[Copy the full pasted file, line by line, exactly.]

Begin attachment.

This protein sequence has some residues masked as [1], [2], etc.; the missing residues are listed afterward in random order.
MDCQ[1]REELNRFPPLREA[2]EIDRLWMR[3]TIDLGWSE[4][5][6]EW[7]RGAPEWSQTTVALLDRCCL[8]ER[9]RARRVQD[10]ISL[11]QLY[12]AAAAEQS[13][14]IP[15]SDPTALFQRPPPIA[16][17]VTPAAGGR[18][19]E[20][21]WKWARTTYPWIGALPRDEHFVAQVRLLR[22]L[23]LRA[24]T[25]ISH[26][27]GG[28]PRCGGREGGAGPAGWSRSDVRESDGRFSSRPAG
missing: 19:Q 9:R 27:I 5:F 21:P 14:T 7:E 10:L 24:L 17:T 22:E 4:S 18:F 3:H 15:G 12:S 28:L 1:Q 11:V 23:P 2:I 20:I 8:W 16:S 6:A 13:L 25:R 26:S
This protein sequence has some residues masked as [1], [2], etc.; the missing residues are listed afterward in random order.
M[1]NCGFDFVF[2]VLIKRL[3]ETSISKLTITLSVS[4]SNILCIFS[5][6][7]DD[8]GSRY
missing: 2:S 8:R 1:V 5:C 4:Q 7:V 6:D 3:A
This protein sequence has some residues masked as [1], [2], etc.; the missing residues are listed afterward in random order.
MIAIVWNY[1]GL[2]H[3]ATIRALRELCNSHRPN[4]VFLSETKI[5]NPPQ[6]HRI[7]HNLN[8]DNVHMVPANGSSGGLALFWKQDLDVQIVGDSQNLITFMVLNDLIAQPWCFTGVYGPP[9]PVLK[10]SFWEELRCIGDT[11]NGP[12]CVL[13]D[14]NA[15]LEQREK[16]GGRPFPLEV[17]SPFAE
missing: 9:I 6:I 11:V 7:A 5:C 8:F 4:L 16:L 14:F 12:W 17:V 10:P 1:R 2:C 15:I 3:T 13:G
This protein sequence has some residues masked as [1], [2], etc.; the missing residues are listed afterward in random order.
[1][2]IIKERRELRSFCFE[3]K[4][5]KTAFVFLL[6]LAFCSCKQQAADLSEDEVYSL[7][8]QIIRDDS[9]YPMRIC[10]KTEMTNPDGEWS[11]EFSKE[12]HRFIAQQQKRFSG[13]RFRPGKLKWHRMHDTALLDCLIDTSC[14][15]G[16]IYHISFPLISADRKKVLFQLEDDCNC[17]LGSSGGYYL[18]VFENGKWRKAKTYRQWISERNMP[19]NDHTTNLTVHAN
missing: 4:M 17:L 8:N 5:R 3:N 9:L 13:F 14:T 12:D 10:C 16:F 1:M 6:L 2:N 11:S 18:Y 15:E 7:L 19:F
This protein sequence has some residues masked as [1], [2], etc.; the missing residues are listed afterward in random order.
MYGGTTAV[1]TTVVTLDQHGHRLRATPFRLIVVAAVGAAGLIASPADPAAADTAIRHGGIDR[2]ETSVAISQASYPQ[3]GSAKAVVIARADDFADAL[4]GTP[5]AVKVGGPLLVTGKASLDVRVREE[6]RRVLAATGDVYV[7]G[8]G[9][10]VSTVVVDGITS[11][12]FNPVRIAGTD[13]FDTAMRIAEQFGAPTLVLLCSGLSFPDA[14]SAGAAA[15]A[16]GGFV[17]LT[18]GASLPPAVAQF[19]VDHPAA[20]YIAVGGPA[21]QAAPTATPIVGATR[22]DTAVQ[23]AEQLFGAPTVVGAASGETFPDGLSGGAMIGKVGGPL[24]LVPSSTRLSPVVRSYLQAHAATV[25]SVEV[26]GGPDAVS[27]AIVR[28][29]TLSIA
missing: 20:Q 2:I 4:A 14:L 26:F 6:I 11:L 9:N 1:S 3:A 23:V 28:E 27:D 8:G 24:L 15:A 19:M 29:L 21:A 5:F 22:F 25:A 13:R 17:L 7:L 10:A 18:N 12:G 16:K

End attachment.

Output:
This protein sequence has some residues masked as [1], [2], etc.; the missing residues are listed afterward in random order.
MDCQ[1]REELNRFPPLREA[2]EIDRLWMR[3]TIDLGWSE[4][5][6]EW[7]RGAPEWSQTTVALLDRCCL[8]ER[9]RARRVQD[10]ISL[11]QLY[12]AAAAEQS[13][14]IP[15]SDPTALFQRPPPIA[16][17]VTPAAGGR[18][19]E[20][21]WKWARTTYPWIGALPRDEHFVAQVRLLR[22]L[23]LRA[24]T[25]ISH[26][27]GG[28]PRCGGREGGAGPAGWSRSDVRESDGRFSSRPAG
missing: 19:Q 9:R 27:I 5:F 21:P 14:T 7:E 10:L 24:L 17:T 22:E 4:S 18:F 3:H 15:G 12:S 28:L 1:Q 11:V 23:P 2:I 20:I 8:W 16:S 6:A 13:L 25:R 26:S
This protein sequence has some residues masked as [1], [2], etc.; the missing residues are listed afterward in random order.
M[1]NCGFDFVF[2]VLIKRL[3]ETSISKLTITLSVS[4]SNILCIFS[5][6][7]DD[8]GSRY
missing: 2:S 8:R 1:V 5:C 4:Q 7:V 6:D 3:A
This protein sequence has some residues masked as [1], [2], etc.; the missing residues are listed afterward in random order.
MIAIVWNY[1]GL[2]H[3]ATIRALRELCNSHRPN[4]VFLSETKI[5]NPPQ[6]HRI[7]HNLN[8]DNVHMVPANGSSGGLALFWKQDLDVQIVGDSQNLITFMVLNDLIAQPWCFTGVYGPP[9]PVLK[10]SFWEELRCIGDT[11]NGP[12]CVL[13]D[14]NA[15]LEQREK[16]GGRPFPLEV[17]SPFAE
missing: 9:I 6:I 11:V 7:A 5:C 8:F 4:L 16:L 14:F 12:W 17:V 10:P 1:R 2:C 15:I 3:T 13:G
This protein sequence has some residues masked as [1], [2], etc.; the missing residues are listed afterward in random order.
[1][2]IIKERRELRSFCFE[3]K[4][5]KTAFVFLL[6]LAFCSCKQQAADLSEDEVYSL[7][8]QIIRDDS[9]YPMRIC[10]KTEMTNPDGEWS[11]EFSKE[12]HRFIAQQQKRFSG[13]RFRPGKLKWHRMHDTALLDCLIDTSC[14][15]G[16]IYHISFPLISADRKKVLFQLEDDCNC[17]LGSSGGYYL[18]VFENGKWRKAKTYRQWISERNMP[19]NDHTTNLTVHAN
missing: 4:M 17:L 8:N 5:R 3:N 9:L 13:F 14:T 12:D 10:C 16:F 1:M 6:L 2:N 11:S 18:Y 15:E 7:L 19:F
This protein sequence has some residues masked as [1], [2], etc.; the missing residues are listed afterward in random order.
MYGGTTAV[1]TTVVTLDQHGHRLRATPFRLIVVAAVGAAGLIASPADPAAADTAIRHGGIDR[2]ETSVAISQASYPQ[3]GSAKAVVIARADDFADAL[4]GTP[5]AVKVGGPLLVTGKASLDVRVREE[6]RRVLAATGDVYV[7]G[8]G[9][10]VSTVVVDGITS[11][12]FNPVRIAGTD[13]FDTAMRIAEQFGAPTLVLLCSGLSFPDA[14]SAGAAA[15]A[16]GGFV[17]LT[18]GASLPPAVAQF[19]VDHPAA[20]YIAVGGPA[21]QAAPTATPIVGATR[22]DTAVQ[23]AEQLFGAPTVVGAASGETFPDGLSGGAMIGKVGGPL[24]LVPSSTRLSPVVRSYLQAHAATV[25]SVEV[26]GGPDAVS[27]AIVR[28][29]TLSIA
missing: 20:Q 2:I 4:A 14:L 26:F 6:I 11:L 9:N 1:S 3:A 23:V 28:E 27:D 8:G 24:L 15:A 19:M 29:L 21:A 5:F 22:F 25:A 13:R 17:L 7:L 10:A 18:N 12:G 16:K